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Rheum/Musculoskeletal/Derm Week 3 > Staphylococci > Flashcards

Flashcards in Staphylococci Deck (62):

T or F. All staph produce catalase

T. All can hydrolase H2O2 (not all have coagulase). Bacteria that make catalase can survive the killing effect of H2O2 within neutrophils.



What is this?

Staph (Gram positive cocci in grapelike clusters)


Describe staph aureus

gram positive cocci that produces both coagulase and catalase, produces beta hemolysis on BAP, and is a member of normal flora


What are the virulence determinants of Staph aureus?

-catalase and coagulase

-the vast majority produce beta-lactamase 

-some strains contain mecA genes which code for altered PBPs (these strains are known as MRSA)

-staphyloxanthin (carotenoid)

-Hemolysins (liberates iron)

-protein A

-teichoic acids

-polysaccharide capsule


-alpga toxin.hemolysin (membrane-damaging hemolyitc toxin)

-Panton Valentine (P-V) leukocidin

-•Gamma-toxin/leukotoxin (membrane-damaging hemolytic toxin)


What are some common sites of colonization of staph aureus?

nose (30% of people are colonized at any given time with chronic carriers being at icnreased risk of infection)


-vagina in 5% of women 


Staph aureus infections are common in what populations?

childcare centers, IVDUs, prisons, sports teams


What does staphyloxanthin do?

•causes golden color to colonies.

–Enhances pathogenicity by inactivating microbicidal effect of superoxides and other ROSs within neutrophils


What does coagulase do? What is its function in staph aureus?

–Causes plasma to clot by activating prothrombin to form thrombin which catalyzes activation of fibrinogen to form fibrin clot

       –Serves to wall off infected site, delaying migration of neutrophils to the site


What does protein A do?

Major protein in cell wall. Binds to Fc portion of IgG at complement binding site and prevents complement activation; no C3b produced so phagocytosis of organisms is greatly reduced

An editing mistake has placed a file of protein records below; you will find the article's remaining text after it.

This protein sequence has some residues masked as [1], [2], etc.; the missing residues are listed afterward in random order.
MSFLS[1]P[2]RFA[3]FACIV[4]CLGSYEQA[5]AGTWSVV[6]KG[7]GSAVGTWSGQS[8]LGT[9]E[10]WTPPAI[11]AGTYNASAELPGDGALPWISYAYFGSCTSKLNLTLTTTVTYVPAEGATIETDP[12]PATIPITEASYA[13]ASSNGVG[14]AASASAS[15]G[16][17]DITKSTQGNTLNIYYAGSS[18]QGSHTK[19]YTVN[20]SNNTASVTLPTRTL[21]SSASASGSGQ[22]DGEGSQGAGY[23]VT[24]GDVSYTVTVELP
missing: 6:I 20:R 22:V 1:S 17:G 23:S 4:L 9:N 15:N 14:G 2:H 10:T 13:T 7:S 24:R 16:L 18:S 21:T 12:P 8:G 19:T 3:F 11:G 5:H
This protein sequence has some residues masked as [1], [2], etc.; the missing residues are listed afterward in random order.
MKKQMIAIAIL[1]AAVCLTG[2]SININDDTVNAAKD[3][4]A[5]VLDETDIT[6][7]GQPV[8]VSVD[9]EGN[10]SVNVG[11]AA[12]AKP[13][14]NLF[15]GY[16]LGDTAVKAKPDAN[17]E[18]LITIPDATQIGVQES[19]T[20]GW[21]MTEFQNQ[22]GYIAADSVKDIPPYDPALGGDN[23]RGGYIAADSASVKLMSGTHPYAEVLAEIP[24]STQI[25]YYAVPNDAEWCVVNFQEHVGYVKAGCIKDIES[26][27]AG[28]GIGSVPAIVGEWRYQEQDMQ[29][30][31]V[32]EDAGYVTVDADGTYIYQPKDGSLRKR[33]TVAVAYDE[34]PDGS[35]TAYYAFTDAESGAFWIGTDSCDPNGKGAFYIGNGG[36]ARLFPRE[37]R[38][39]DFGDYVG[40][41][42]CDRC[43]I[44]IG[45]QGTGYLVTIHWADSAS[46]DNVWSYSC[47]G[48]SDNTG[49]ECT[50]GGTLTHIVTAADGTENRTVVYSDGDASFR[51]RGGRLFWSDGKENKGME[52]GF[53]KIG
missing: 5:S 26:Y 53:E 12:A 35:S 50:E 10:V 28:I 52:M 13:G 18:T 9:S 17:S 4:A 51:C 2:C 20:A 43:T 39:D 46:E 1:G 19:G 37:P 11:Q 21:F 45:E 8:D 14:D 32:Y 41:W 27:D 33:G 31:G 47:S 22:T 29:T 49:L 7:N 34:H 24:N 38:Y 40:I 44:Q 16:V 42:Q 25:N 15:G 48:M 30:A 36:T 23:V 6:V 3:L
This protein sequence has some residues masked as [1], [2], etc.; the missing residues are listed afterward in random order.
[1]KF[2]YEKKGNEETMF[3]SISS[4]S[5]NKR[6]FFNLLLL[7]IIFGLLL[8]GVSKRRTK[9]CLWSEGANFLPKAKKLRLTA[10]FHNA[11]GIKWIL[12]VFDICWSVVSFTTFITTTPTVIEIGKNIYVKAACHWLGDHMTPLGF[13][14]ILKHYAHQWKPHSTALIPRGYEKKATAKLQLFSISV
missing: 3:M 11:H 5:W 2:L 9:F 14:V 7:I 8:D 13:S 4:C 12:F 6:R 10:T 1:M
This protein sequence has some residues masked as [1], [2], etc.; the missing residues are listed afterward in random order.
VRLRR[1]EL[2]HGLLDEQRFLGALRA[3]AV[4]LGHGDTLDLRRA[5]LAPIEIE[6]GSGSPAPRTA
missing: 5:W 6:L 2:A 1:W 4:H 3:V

What do teichoic acids do?

–Mediate adherence of staph to mucosal cells 

–Lipoteichoic acid induces IL-1 and TNF from macrophages


Note on the polysacchardide capsule of staph aureus

 –11 serotypes; 5 and 8 most commonly cause infection 

–Capsule allows bacteria to attach to artificial materials and resist host cell phagocytosis


What does peptidoglycan do?

–Stimulates macrophages to produce cytokines, activates complement/coagulation cascades

endotoxin like properties.  Reason for septic shock but no endotoxin


What does alpha toxin do?

–Forms holes in host cells

–Causes necrosis of skin and hemolysis


What does Panton Valentine (P-V) leukocidin do?

(membrane-damaging hemolytic toxin)

This is a pore-forming cytotoxin that causes leukocyte destruction by damaging cell membranes and causes tissue necrosis. Cell contents then leak out of a pore which the toxin forms and can cause severe skin/soft tissue infections as well as severe necrotizing pneumonia

–Produced by MRSA strains, typically community-acquired


Model for emergence of PVL producing CA-MRSA: a methicillin-susceptible S. aureus (MSSA) strain is infected and lysogenized by a phage (phiSLT) that harbors the lukS-PV and lukF-PV genes (pvl) encoding the PVL. Subsequently, a methicillin resistance cassette (SCCmec IV, V or VT) carrying the mecA gene is horizontally transferred into the pvl-positive MSSA strain and integrates into the genome in a location that is distinct from that of the phiSLT integration site. 



What does Gamma-toxin/leukotoxin do?

(membrane-damaging hemolytic toxin)–Lyses phagocytes/RBCs



What causes Staphylcoccal Scalded skin syndrome?